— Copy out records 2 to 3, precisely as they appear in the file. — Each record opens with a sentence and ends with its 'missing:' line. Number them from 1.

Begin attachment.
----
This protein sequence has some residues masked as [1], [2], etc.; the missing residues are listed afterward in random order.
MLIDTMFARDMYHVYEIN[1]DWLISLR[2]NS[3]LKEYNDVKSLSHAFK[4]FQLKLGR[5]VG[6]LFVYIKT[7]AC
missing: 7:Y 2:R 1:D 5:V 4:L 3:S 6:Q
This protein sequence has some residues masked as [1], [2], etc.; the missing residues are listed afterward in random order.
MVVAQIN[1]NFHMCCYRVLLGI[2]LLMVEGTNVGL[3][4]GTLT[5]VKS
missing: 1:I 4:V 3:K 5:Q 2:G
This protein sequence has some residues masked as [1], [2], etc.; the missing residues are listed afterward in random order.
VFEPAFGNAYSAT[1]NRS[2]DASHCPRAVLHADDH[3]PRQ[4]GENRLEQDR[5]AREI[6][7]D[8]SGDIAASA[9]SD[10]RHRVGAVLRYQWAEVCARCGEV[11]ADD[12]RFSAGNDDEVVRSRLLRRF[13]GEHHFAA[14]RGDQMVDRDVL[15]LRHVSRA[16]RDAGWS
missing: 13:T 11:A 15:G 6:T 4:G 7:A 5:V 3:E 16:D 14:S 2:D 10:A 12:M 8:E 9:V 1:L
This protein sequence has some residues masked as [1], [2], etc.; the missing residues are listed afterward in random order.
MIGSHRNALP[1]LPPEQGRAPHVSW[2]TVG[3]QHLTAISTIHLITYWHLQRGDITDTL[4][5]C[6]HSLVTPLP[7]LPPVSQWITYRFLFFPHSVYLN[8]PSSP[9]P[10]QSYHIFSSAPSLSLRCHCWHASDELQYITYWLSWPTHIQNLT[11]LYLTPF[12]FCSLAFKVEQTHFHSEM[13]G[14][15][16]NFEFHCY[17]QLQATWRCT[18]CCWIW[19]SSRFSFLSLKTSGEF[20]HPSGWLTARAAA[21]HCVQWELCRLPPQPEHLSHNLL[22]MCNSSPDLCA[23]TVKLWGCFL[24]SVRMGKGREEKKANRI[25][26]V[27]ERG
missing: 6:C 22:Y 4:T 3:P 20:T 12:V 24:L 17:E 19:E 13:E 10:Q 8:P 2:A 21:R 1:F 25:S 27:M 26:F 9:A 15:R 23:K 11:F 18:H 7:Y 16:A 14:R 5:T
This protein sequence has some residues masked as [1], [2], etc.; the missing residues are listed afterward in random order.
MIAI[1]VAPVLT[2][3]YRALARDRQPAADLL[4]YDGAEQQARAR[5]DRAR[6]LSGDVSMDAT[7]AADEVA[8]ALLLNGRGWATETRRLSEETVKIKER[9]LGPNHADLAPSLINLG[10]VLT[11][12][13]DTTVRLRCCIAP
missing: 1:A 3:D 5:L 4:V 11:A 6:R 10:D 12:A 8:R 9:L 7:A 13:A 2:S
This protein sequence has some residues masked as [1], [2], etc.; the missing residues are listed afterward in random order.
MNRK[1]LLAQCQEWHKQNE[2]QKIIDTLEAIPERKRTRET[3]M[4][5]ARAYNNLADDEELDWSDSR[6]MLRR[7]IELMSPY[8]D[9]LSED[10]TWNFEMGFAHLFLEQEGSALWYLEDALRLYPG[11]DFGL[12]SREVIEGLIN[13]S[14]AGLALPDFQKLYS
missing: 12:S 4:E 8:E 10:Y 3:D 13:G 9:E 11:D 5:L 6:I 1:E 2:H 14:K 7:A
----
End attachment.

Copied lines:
This protein sequence has some residues masked as [1], [2], etc.; the missing residues are listed afterward in random order.
MVVAQIN[1]NFHMCCYRVLLGI[2]LLMVEGTNVGL[3][4]GTLT[5]VKS
missing: 1:I 4:V 3:K 5:Q 2:G
This protein sequence has some residues masked as [1], [2], etc.; the missing residues are listed afterward in random order.
VFEPAFGNAYSAT[1]NRS[2]DASHCPRAVLHADDH[3]PRQ[4]GENRLEQDR[5]AREI[6][7]D[8]SGDIAASA[9]SD[10]RHRVGAVLRYQWAEVCARCGEV[11]ADD[12]RFSAGNDDEVVRSRLLRRF[13]GEHHFAA[14]RGDQMVDRDVL[15]LRHVSRA[16]RDAGWS
missing: 13:T 11:A 15:G 6:T 4:G 7:A 5:V 3:E 16:D 14:S 2:D 10:A 12:M 8:E 9:V 1:L